A police officer (also known as a policeman/woman, police agent, patrolman, cop, and constable in some forces, particularly in the United Kingdom and other Commonwealth nations) is a warranted employee of a police force. In the United States, "officer" is the formal name of the lowest police rank. In many other countries, "officer" is a generic term not specifying a particular rank, and the lowest rank is often "constable". In many other countries there is no such title as "police officer", as the use of the rank "officer" is legally reserved for military personnel only and thus not applicable. Police officers are generally charged with the apprehension of criminals and the prevention and detection of crime, and the maintenance of public order. Police officers may be sworn to an oath, and have the power to arrest people and detain them for a limited time, along with other duties and powers.
Some police officers may also be trained in special duties, such as counter-terrorism, surveillance, child protection, VIP protection, and investigation techniques into major crime, including fraud, rape, murder and drug trafficking.
A measuring instrument is a device for measuring a physical quantity. In the physical sciences, quality assurance, and engineering, measurement is the activity of obtaining and comparing physical quantities of real-world objects and events. Established standard objects and events are used as units, and the process of measurement gives a number relating the item under study and the referenced unit of measurement. Measuring instruments, and formal test methods which define the instrument's use, are the means by which these relations of numbers are obtained. All measuring instruments are subject to varying degrees of instrument error and measurement uncertainty.
Scientists, engineers and other humans use a vast range of instruments to perform their measurements. These instruments may range from simple objects such as rulers and stopwatches to electron microscopes and particle accelerators. Virtual instrumentation is widely used in the development of modern measuring instruments.
Consumer electronics (abbreviated CE) are electronic equipment intended for everyday use, most often in entertainment, communications and office productivity.
Main products include radio receivers, television sets, MP3 players, video recorders, DVD players, digital cameras, camcorders, personal computers, video game consoles, telephones and mobile phones. Increasingly these products have become based on digital technologies, and have largely merged with the computer industry in what is increasingly referred to as the consumerization of information technology such as those invented by Apple Inc. and MIT Media Lab.
A radar detector is an electronic device used by motorists to detect if their speed is being monitored by police or law enforcement using a radar gun. Most radar detectors are used so the driver can reduce the car's speed before being ticketed for speeding. Only doppler radar-based devices can be detected — other speed measuring devices including those using ANPR, piezo sensors, and VASCAR technology cannot be detected. LIDAR devices require a different type of sensor, although many modern detectors include LIDAR sensors. Most of today's radar detectors detect signals across a variety of wavelength bands: usually X, K, and aK. In Europe the uK band is common as well.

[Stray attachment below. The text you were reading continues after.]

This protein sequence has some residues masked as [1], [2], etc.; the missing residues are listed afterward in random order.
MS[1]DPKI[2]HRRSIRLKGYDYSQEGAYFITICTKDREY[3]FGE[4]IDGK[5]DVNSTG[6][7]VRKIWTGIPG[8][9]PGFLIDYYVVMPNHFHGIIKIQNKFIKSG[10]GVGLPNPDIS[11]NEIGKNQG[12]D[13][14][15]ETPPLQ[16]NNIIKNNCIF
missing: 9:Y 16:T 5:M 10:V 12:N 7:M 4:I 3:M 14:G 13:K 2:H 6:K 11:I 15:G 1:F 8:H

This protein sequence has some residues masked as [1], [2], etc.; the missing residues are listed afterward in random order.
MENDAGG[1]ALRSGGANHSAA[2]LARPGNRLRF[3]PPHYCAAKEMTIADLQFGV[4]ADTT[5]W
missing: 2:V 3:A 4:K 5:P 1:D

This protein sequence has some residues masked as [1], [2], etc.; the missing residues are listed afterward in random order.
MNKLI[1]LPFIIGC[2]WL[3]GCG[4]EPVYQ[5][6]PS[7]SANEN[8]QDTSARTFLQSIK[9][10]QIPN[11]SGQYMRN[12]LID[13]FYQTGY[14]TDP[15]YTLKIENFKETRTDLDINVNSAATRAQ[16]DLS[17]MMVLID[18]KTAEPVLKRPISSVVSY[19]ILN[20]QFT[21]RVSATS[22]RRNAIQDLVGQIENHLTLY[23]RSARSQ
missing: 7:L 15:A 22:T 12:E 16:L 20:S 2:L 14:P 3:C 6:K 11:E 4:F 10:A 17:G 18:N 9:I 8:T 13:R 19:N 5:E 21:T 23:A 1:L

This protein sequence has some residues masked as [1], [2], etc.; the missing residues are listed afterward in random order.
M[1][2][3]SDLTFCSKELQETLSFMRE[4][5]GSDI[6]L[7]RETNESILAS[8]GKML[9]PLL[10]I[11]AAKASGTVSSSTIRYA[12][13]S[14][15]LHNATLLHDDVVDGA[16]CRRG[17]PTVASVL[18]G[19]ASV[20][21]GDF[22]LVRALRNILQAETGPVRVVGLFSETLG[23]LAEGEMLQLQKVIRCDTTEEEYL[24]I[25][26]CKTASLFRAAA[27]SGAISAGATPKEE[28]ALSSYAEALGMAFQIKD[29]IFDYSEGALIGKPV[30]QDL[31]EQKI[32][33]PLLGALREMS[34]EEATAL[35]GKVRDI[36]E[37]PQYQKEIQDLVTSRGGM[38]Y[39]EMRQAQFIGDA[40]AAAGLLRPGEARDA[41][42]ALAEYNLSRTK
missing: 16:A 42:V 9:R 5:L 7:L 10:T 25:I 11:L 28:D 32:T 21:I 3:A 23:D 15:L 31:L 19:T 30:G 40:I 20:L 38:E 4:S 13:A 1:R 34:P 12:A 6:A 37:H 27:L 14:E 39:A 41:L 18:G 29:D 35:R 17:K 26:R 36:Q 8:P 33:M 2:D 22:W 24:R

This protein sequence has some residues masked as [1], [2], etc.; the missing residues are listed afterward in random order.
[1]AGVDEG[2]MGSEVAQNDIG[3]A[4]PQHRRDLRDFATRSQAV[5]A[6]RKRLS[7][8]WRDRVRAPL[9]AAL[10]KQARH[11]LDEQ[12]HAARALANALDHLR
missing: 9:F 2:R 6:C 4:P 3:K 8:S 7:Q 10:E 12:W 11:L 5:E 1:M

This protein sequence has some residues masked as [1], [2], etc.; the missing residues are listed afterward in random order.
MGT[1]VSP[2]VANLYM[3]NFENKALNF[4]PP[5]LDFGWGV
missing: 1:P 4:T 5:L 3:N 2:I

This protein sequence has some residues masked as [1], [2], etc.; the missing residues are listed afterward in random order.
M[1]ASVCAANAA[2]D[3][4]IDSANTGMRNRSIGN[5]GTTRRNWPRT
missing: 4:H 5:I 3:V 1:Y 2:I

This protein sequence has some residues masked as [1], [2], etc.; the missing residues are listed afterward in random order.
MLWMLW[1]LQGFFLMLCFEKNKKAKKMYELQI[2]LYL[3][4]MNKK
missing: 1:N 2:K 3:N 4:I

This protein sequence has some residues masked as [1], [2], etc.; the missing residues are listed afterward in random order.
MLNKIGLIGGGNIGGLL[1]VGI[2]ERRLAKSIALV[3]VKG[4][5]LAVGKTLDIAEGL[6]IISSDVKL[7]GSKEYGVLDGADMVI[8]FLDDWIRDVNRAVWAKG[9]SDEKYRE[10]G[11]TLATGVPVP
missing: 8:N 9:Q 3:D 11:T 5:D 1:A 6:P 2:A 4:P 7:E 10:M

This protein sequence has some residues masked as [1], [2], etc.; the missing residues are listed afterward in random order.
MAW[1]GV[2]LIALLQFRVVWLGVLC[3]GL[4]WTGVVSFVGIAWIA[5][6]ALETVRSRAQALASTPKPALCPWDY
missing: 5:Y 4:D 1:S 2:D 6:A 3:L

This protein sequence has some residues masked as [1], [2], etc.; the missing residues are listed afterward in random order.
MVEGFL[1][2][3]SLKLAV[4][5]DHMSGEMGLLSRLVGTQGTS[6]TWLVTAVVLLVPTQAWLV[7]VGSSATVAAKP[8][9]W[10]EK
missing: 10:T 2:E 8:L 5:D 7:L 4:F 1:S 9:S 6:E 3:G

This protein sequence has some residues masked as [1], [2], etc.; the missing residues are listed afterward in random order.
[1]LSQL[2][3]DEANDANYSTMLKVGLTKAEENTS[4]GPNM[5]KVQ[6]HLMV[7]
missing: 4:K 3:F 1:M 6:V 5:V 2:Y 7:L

A radar speed gun (also radar gun and speed gun) is a device used to measure the speed of moving objects. It is used in law-enforcement to measure the speed of moving vehicles and is often used in professional spectator sport, for such things as the measurement of the speed of pitched baseballs, runners and tennis serves.
A radar speed gun is a Doppler radar unit that may be hand-held, vehicle-mounted or static. It measures the speed of the objects at which it is pointed by detecting a change in frequency of the returned radar signal caused by the Doppler effect, whereby the frequency of the returned signal is increased in proportion to the object's speed of approach if the object is approaching, and lowered if the object is receding. Such devices are frequently used for speed limit enforcement, although more modern LIDAR speed gun instruments, which use pulsed laser light instead of radar, began to replace radar guns during the first decade of the twenty-first century, because of limitations associated with small radar systems.
A lidar detector or laser detector is a passive device designed to detect the infrared emissions of law enforcement agencies' lidar speed detection devices and warn motorists that their speed is being measured.
A limitation of lidar is that it cannot be used while a police car is in motion, because it requires the operator to actively target each vehicle, whereas traditional radar can be operated while the police officer is driving his car. Other restrictions include a precipitation free environment, as the laser can produce erratic readings from airborne moisture or smoke. Popularity of lidar speed detection is on the rise, though, as costs decline, ease of operation approaches radar, and existing radar equipment reaches its end-of-service life and is rotated out of service.
Traffic on roads may consist of pedestrians, ridden or herded animals, vehicles, streetcars and other conveyances, either singly or together, while using the public way for purposes of travel. Traffic laws are the laws which govern traffic and regulate vehicles, while rules of the road are both the laws and the informal rules that may have developed over time to facilitate the orderly and timely flow of traffic.
Organized traffic generally has well-established priorities, lanes, right-of-way, and traffic control at intersections.